Four years in the making, and local cinematographer Travis Lowe is finally ready to reveal his full-length feature film, Finding Fontinalis.
He shot 1,000 hours of footage and travelled from Argentina to to Thunder Bay to reel in what might be the biggest fish tale he’s ever told.
The original idea behind the film was to follow four anglers down to Argentina and see if they could catch a world-record brook trout.
“What really happened was they became aware of what was going on in this place,” explained Lowe. “The film changed gears, and it became more about saving the place, and it goes on from there to see one man’s journey and how he contributes to the conservation of (Patagonia).”
That man is Bart Bonime, an executive of outdoors outfitter Patagonia, which produced the film.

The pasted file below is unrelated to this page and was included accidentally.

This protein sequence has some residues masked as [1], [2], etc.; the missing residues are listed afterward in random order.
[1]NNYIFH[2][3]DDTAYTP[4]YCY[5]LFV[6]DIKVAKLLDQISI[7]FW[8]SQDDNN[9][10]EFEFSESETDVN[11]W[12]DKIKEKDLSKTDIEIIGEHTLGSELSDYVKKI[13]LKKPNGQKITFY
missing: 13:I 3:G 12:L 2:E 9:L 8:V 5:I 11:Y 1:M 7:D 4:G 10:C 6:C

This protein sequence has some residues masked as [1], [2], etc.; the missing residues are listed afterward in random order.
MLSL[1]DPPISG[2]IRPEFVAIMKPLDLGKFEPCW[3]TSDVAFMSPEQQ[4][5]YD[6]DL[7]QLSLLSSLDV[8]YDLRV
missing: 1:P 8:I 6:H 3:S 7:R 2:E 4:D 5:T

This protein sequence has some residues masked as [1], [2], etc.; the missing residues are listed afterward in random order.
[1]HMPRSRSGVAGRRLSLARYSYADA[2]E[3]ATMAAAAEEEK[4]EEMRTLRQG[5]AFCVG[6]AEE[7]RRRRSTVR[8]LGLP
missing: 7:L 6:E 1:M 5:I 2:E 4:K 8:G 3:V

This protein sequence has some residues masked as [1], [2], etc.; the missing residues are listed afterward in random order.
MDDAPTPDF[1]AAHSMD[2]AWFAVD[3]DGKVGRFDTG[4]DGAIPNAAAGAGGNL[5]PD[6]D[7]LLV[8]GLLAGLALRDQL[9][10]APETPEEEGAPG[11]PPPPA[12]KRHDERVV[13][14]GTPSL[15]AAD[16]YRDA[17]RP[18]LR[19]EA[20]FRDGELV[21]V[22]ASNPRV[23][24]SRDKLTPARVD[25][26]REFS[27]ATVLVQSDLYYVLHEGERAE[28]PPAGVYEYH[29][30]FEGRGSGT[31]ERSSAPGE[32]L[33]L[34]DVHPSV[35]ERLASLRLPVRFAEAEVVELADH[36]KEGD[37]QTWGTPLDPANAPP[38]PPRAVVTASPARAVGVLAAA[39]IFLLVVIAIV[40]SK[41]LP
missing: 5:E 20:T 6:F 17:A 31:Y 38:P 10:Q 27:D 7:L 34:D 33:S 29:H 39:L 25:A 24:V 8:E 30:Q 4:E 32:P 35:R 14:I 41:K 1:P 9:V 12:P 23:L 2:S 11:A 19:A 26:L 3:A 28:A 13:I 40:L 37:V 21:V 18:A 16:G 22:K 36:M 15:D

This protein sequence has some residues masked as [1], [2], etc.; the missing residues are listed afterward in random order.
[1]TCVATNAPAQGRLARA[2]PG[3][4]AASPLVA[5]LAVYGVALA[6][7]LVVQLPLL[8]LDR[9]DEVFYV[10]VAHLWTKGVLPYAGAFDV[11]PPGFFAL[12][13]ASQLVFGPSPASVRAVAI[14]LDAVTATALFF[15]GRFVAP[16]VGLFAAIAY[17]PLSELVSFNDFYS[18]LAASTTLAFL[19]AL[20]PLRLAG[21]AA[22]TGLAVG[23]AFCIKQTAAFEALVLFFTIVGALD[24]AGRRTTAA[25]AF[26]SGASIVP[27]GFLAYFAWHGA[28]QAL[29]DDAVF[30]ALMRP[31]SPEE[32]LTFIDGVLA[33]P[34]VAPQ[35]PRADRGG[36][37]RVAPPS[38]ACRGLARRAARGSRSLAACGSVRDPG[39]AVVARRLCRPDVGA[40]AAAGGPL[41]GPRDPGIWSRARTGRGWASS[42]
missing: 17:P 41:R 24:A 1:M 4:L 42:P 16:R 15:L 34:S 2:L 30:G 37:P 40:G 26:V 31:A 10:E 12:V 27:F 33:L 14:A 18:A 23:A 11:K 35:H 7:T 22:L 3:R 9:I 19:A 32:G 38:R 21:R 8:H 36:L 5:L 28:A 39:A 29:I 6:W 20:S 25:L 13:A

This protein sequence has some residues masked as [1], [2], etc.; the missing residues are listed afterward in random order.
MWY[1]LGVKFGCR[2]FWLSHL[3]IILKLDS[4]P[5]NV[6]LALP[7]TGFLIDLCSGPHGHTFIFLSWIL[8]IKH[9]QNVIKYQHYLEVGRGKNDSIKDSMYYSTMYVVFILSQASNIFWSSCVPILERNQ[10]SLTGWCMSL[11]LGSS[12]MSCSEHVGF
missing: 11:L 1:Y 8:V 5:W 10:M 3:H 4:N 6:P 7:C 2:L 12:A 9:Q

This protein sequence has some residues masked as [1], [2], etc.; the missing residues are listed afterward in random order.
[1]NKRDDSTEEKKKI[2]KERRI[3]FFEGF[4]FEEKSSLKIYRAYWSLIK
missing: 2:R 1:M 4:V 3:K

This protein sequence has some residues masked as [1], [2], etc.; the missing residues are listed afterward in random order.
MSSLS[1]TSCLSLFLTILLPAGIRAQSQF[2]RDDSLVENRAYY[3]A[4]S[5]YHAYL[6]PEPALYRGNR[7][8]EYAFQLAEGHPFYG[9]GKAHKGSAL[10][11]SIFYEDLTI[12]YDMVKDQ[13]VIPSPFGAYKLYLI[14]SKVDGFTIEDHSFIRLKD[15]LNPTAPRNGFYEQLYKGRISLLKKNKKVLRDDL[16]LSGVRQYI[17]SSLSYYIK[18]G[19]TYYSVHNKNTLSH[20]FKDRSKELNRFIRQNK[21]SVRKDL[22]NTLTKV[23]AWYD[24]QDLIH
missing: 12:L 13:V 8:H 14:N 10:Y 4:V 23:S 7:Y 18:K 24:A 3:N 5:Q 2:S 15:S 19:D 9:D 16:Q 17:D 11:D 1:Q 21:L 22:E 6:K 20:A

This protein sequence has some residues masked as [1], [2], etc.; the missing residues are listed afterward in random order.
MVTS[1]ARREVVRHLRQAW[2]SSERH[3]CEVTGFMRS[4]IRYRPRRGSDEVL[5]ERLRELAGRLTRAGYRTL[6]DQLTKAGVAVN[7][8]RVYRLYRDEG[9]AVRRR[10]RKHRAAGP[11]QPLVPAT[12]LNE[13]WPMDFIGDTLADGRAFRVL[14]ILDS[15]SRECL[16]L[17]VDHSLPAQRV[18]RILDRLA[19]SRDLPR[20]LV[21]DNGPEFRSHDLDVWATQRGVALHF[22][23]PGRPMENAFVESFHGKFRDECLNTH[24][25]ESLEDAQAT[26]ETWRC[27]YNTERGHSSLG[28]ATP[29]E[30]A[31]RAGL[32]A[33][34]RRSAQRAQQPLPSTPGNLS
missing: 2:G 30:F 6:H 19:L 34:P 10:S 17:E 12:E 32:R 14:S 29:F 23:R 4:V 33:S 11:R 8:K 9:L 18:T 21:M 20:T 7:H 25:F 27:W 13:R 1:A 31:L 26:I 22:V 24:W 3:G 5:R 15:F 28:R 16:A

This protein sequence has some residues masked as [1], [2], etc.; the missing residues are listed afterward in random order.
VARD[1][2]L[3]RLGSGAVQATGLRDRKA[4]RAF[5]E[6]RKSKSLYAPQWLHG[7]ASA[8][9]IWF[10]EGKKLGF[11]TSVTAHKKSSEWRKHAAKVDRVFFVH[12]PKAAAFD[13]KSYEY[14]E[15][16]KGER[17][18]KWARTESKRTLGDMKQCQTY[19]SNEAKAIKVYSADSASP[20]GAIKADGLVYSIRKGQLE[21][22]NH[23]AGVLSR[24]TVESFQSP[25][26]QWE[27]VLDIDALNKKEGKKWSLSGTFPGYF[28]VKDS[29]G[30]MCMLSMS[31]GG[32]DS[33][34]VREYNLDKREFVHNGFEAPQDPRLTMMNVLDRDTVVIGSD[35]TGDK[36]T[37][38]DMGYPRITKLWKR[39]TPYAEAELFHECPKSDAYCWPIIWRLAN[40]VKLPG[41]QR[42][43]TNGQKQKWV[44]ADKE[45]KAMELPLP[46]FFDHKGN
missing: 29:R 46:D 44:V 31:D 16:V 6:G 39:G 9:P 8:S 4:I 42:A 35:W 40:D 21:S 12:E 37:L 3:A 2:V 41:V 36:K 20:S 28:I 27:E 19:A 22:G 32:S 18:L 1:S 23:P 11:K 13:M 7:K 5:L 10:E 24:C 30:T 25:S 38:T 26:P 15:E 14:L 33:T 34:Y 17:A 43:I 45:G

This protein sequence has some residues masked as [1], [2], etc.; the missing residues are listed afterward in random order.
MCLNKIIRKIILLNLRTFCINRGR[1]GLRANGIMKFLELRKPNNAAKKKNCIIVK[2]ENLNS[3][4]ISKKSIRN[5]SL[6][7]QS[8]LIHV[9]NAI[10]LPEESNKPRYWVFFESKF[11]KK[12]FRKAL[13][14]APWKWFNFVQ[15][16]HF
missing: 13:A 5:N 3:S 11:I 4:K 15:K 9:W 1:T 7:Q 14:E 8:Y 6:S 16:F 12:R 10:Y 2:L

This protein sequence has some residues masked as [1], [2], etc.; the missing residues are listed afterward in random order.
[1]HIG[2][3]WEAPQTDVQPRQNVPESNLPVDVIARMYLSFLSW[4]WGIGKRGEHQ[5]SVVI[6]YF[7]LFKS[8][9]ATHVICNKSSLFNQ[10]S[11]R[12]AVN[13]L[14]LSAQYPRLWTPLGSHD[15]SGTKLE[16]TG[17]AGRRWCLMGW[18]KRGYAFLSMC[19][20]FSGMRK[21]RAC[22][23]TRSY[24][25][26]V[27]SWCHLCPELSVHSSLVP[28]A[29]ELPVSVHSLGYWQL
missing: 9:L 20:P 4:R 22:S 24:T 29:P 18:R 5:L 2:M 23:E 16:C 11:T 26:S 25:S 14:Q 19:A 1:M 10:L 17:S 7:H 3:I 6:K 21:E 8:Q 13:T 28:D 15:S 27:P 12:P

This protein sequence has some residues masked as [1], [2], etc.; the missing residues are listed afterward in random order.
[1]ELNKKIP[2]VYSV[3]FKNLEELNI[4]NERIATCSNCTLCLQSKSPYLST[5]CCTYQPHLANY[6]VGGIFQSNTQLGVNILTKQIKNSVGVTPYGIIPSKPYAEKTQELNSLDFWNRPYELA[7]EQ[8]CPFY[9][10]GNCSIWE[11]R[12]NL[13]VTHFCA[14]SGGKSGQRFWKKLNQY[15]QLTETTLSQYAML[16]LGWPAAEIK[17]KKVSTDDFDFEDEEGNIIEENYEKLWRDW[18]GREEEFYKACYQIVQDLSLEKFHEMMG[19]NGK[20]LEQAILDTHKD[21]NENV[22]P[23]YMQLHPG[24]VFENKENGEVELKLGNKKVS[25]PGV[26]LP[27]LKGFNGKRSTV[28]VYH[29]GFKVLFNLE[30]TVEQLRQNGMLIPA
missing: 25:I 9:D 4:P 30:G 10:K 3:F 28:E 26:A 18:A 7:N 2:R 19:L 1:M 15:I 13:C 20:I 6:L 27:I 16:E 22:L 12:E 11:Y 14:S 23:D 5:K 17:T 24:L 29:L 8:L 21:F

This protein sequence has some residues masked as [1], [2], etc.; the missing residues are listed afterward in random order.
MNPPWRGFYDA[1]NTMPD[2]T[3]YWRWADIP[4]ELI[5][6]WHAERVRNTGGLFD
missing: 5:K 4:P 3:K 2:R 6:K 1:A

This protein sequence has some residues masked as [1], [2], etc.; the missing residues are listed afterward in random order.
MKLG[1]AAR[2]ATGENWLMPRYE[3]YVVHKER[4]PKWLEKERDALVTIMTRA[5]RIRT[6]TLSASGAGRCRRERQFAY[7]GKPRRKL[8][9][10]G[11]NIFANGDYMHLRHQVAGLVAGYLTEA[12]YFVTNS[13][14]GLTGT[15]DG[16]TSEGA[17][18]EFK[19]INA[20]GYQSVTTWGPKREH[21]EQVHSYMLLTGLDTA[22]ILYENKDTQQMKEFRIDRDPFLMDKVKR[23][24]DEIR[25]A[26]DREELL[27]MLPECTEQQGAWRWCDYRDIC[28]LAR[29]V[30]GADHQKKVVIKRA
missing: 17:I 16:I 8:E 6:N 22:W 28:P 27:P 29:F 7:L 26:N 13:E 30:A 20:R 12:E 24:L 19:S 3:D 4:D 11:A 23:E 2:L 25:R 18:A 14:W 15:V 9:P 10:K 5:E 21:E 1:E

Bonime narrates the documentary of his own personal calling to conservation.
“He reveals that he was a person who admired the work of others, but basically sat on the sidelines of conservation,” said Lowe. “What he finds in Argentina causes him to think about that, to change his mind and become actually involved.”
Lowe also discovered the story of J.W. Cook, who caught a brook trout whose record stood for 100 years. “That story took place in Nipigon, Ont., and we go to Nipigon to find the back story .... what we find there is maybe a bit of a white lie, a mystery.”
Lowe’s film premiers Saturday in Kelowna at the Laurel Packinghouse. Tickets are $20 and can be purchased at the door or at Trout Waters Fly and Tackle.
The event starting at 5 p.m. is the eighth annual Okanagan Chapter Trout Unlimited Fly Fishing Film Festival. Proceeds from the film will go to preserving rivers and creeks in the Okanagan.